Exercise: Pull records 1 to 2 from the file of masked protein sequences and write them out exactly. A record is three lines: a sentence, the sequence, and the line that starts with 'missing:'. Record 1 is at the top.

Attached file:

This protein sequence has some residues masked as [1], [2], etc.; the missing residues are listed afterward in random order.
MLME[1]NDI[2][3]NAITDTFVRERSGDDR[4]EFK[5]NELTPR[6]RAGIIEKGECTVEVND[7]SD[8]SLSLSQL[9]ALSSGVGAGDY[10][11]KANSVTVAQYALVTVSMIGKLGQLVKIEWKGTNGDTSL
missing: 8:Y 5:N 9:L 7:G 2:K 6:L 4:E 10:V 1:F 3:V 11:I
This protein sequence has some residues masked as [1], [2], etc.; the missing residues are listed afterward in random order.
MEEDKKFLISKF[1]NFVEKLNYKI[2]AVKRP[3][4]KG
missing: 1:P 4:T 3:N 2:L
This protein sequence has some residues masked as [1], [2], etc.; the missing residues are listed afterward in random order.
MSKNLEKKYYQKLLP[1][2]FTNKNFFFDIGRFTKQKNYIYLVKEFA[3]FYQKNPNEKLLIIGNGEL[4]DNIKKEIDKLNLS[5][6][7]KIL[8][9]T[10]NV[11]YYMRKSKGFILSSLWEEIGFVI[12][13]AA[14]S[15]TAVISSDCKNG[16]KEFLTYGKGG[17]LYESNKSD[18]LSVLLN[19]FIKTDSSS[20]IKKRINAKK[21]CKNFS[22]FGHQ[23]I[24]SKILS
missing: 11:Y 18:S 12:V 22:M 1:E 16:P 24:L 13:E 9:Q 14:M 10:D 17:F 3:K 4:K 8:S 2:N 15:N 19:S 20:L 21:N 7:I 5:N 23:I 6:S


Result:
This protein sequence has some residues masked as [1], [2], etc.; the missing residues are listed afterward in random order.
MLME[1]NDI[2][3]NAITDTFVRERSGDDR[4]EFK[5]NELTPR[6]RAGIIEKGECTVEVND[7]SD[8]SLSLSQL[9]ALSSGVGAGDY[10][11]KANSVTVAQYALVTVSMIGKLGQLVKIEWKGTNGDTSL
missing: 8:Y 5:N 9:L 7:G 2:K 6:L 4:E 10:V 1:F 3:V 11:I
This protein sequence has some residues masked as [1], [2], etc.; the missing residues are listed afterward in random order.
MEEDKKFLISKF[1]NFVEKLNYKI[2]AVKRP[3][4]KG
missing: 1:P 4:T 3:N 2:L